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What: Coloma Gold Rush Live
Who: Marshall Gold Discovery State Historic Park
Where: Marshall Gold Discovery State Historic Park, Highway 49 in Coloma
When: Friday to Sunday, Oct. 11-13 from 10 a.m. to 4 p.m.
Cost: $8 per vehicle parking fee includes event entry
Ever wonder whether you were born in the wrong century? Do visions of cowboys riding down dusty streets as women call out from bawdy house windows come to mind? Have your fingers itched to wrap themselves around the edges of a gold pan as you swish the river’s water over the shining pebbles, hoping for a golden glint in the bottom of the pan?
It’s not too late — the chance to experience a lifestyle that evokes a longing for days gone by is being offered for three days in October, a trio of chances to catch a glimpse of life in the 1850s. And it’s right in the heart of where James Marshall discovered gold 165 years ago in the tailrace of Sutter’s Mill in Coloma, as the park presents Coloma Gold Rush Live.
A tent town will take over Marshall Gold Discovery State Historic Park, Highway 49, Friday to Sunday, Oct. 11-13, as nearly 100 volunteers and park docents will recreate a gold mining community complete with 30 structures that include a blacksmith shop, homes, saloon and more, all on the acreage that features as its centerpiece the replica of the mill where gold was discovered Jan. 24, 1848.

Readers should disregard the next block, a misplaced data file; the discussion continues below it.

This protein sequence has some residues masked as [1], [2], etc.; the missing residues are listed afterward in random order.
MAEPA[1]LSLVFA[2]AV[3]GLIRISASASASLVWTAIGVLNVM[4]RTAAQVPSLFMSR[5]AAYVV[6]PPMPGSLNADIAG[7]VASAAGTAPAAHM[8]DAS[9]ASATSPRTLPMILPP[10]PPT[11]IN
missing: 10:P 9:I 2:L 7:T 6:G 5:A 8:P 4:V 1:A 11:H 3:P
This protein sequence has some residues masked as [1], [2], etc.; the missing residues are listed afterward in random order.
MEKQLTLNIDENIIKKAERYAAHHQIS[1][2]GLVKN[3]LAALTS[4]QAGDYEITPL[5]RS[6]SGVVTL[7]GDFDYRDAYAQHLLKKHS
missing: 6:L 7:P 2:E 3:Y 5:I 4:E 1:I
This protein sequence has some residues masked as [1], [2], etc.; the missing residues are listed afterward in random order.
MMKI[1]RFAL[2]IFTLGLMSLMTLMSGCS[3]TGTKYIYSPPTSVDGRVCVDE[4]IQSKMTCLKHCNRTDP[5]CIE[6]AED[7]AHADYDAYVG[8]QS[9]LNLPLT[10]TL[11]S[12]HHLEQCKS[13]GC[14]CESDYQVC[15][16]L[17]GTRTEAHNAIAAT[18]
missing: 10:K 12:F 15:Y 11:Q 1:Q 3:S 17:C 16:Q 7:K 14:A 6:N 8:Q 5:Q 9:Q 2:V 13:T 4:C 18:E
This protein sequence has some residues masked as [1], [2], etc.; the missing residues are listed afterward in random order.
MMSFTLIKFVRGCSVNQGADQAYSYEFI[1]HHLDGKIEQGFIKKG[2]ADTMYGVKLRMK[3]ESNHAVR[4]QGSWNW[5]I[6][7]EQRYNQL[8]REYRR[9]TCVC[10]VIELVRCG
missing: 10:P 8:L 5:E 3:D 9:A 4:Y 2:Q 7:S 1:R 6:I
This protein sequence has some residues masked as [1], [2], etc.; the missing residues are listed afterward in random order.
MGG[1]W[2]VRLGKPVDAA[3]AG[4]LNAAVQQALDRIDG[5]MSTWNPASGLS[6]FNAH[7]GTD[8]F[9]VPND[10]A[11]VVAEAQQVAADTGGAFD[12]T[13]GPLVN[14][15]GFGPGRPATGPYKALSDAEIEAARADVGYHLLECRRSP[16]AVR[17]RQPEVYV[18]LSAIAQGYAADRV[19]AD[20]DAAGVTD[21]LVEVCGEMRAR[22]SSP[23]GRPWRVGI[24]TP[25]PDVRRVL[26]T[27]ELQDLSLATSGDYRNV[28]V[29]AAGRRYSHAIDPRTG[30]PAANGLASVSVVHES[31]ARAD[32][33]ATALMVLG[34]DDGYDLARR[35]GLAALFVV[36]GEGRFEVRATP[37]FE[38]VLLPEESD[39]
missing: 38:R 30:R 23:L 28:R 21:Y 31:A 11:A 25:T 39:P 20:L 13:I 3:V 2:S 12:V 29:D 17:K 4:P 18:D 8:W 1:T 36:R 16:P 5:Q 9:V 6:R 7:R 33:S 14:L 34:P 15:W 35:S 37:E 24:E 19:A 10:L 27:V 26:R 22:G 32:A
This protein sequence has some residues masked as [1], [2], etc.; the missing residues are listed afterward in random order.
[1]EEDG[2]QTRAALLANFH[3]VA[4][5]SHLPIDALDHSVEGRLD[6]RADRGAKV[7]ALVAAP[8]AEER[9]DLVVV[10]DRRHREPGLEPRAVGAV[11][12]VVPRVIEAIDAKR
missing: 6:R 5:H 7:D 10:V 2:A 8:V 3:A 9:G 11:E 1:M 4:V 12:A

Scenes from the past
In addition to the dozens and dozens of volunteers who will don period outfits and populate the tent town, there will be special presentations such as one by the Mormon Battalion, which will fire off a real cannon during the three days of historical hijinks. Visitors on any one of the days, from 10 a.m. to 4 p.m., will be tempted to wear Old West clothing themselves, and are encouraged to do so, according to park ranger Eric Carter.
The 43-year-old ranger added that this year, there will be a new feature to Coloma Gold Rush Live. The popular annual event started off in the late 1990s as the ’49er Family Fest.
“We’re going to have pouches of ‘gold’ coins,” Carter said, showing one of the shiny pieces that may be purchased for $10 during the three days of fun.
And if you find yourself picking through your closet for that favorite old gingham dress handed down by great-great-grandma — but coming up empty — a visit to the Gold Rush Mercantile right next to the park museum will get you fixed right up.
In addition to clothing that includes red long-johns, called Union suits in their day, other selected items at the mercantile include shirts, dresses and even coonskin caps.
If you wish to have your photo taken in period costume during the outing, a photo booth is available — and the clothing is provided during the photo shoot.
Plenty to do
Speaking of shoot, that cannon wielded by the Mormon Battalion is just one of the heart-pumping activities that will occur, and you can use the coins you bought earlier to pay for some of the fun.
Plenty of “pioneer” food such as cornbread-and-beans and stew will be available, along with snacks and candy, but the public is welcome to bring a picnic lunch and drinks, excluding glass containers.
Sixty-seven-year-old Karen Diridoni has volunteered with Marshall Gold Discovery State Historic Park for 15 years, working as a clerk at Gold Rush Mercantile, and looks forward each October to the three-day event that now looms on the horizon.
“If you want to put yourself into an 1850s tent town, then this is where you need to be,” she said. “You’ll experience the sights, sounds and smells of that period as you walk down the streets, and you’ll feel that you really are back in that day.”